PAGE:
End of January to March. Based on this year’s season, January was when the turtles first lay their eggs, and starting in late February you can start to see some hatchlings!
Tips for future volunteers:
- Book directly from Naucrates website as it is much cheaper (as low as €205/$235 per week for long term volunteers) than booking through a volunteering agency. Link here.
- Be physically fit to walk long distance (about 10 km every day, 4-6 days a week). Bring very comfortable shoes to walk on soft sand, such as sneakers or coral boots, or simply walk barefoot if you’re comfortable with it (some staff and volunteers including me prefer to walk barefoot).
- The observation site is located on top of a small hill, so you have to hike a little. It was only a 5-10 minute walk to the top, and the staff and I did it in flip flops, but some volunteers prefer sneakers for safety.
- Bear in mind that electricity is limited, and western comfort is very limited. Bring stuff that can keep you and other volunteers occupied that do not need electricity.
What to bring:
- Sarong, for sun protection instead of sunblock. Sunblock is harmful for the corals and by avoiding sunblock we help to reduce plastic bottle trash. Moreover, if you stay for long term, it’s more practical to bring a piece of sarong instead of bottles of sunblock, right?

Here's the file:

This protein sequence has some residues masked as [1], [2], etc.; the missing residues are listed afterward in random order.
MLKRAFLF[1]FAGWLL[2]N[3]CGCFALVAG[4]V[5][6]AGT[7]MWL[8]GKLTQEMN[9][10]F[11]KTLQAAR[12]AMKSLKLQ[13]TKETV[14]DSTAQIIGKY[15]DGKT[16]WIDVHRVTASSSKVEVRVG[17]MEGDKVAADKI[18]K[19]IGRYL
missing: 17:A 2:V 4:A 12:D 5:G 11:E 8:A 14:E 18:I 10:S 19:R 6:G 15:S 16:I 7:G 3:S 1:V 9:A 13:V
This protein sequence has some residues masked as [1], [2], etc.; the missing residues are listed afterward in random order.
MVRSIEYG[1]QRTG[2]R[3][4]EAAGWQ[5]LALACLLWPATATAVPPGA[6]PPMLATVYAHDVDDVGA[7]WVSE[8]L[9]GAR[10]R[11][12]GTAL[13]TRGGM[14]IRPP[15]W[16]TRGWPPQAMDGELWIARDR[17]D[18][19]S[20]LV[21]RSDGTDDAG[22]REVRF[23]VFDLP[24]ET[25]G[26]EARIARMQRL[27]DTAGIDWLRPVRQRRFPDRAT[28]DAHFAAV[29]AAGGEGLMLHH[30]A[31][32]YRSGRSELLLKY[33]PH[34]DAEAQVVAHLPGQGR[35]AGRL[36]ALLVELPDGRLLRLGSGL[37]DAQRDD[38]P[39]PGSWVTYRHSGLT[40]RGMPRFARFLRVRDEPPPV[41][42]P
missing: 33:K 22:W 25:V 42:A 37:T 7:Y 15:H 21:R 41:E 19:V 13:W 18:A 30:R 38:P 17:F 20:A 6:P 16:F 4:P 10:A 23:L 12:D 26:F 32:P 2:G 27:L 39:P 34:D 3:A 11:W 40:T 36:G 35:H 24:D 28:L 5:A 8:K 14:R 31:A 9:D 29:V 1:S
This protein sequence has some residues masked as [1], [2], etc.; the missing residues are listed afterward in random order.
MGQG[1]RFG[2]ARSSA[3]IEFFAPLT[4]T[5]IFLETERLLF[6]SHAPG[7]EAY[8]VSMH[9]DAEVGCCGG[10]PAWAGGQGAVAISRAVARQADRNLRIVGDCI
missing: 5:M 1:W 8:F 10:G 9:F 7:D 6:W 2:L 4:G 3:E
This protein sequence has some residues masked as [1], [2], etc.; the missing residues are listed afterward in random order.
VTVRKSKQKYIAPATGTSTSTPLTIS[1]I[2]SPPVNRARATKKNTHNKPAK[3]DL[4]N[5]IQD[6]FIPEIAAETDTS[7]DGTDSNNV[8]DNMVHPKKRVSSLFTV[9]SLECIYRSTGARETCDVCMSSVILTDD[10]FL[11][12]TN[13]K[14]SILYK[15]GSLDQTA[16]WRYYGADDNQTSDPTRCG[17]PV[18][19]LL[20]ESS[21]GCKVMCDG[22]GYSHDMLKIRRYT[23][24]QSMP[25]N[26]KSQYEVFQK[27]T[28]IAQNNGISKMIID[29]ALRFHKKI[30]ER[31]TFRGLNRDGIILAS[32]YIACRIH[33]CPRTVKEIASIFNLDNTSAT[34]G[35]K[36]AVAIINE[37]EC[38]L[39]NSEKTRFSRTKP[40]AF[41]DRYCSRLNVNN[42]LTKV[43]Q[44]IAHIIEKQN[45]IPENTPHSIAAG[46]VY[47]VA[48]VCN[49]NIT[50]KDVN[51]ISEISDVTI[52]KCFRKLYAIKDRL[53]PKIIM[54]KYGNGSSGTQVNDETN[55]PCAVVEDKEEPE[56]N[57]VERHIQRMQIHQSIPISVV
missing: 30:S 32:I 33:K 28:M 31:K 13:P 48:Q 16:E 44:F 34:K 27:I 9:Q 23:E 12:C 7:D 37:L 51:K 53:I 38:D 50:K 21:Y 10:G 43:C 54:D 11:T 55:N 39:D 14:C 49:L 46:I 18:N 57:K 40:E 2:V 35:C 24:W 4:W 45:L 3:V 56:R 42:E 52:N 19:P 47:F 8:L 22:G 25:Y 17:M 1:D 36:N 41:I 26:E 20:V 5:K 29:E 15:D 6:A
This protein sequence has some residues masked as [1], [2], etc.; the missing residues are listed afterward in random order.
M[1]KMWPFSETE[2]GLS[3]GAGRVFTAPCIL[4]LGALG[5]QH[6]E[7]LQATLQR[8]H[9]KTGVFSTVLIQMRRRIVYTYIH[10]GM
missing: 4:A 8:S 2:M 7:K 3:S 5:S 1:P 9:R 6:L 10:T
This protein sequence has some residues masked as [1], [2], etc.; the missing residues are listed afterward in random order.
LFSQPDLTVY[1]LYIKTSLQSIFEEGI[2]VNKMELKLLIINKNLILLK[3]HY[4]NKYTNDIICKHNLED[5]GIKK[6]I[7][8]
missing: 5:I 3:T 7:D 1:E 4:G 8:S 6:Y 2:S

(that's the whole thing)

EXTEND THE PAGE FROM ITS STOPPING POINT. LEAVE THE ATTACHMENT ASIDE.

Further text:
- Wetsuit, (again) for sun protection instead of sunblock. Even waterproof sunblock formula can be easily washed away when you swim and it need constant re-applying. Wetsuit can protect you longer and (again) more practical to pack. If you don’t have a wetsuit and don’t want to buy one, consider of bringing a t-shirt for swimming instead.
- Hat and sunglasses. Read above, I’m not going to repeat again what they are for.
- Mosquito repellent (consider natural ingredients such as citronella or lavender or geranium). Mosquito coil and lighter can be bought in the island.
- Head light. This one is a must. You will start your day just before sunrise and have to walk in the dark. Consider bringing a rechargeable light instead of using batteries, not only because battery is difficult to find in the island, but also because it contains harmful chemicals for the environment.
- Snacks and comfort food. Limited choice of snack and food is sold, so for snackers my suggestion is pack your favorite yumyum.
- Speaker for music lovers.
- Books. You’ll have free time in the morning or afternoon.
- Card, board games, or other activities that doesn’t need electricity.
- Small, pocket size and low watt clip fan, just in case the room in Lion’s Village is too hot for you during the night.
- An open mind and a good sense of humor. This one applies to any place you visit
Coming up next: volunteering at Phangan Animal Care for Stray (PACS). Stay tuned!
Read more about my tips on volunteering while traveling here.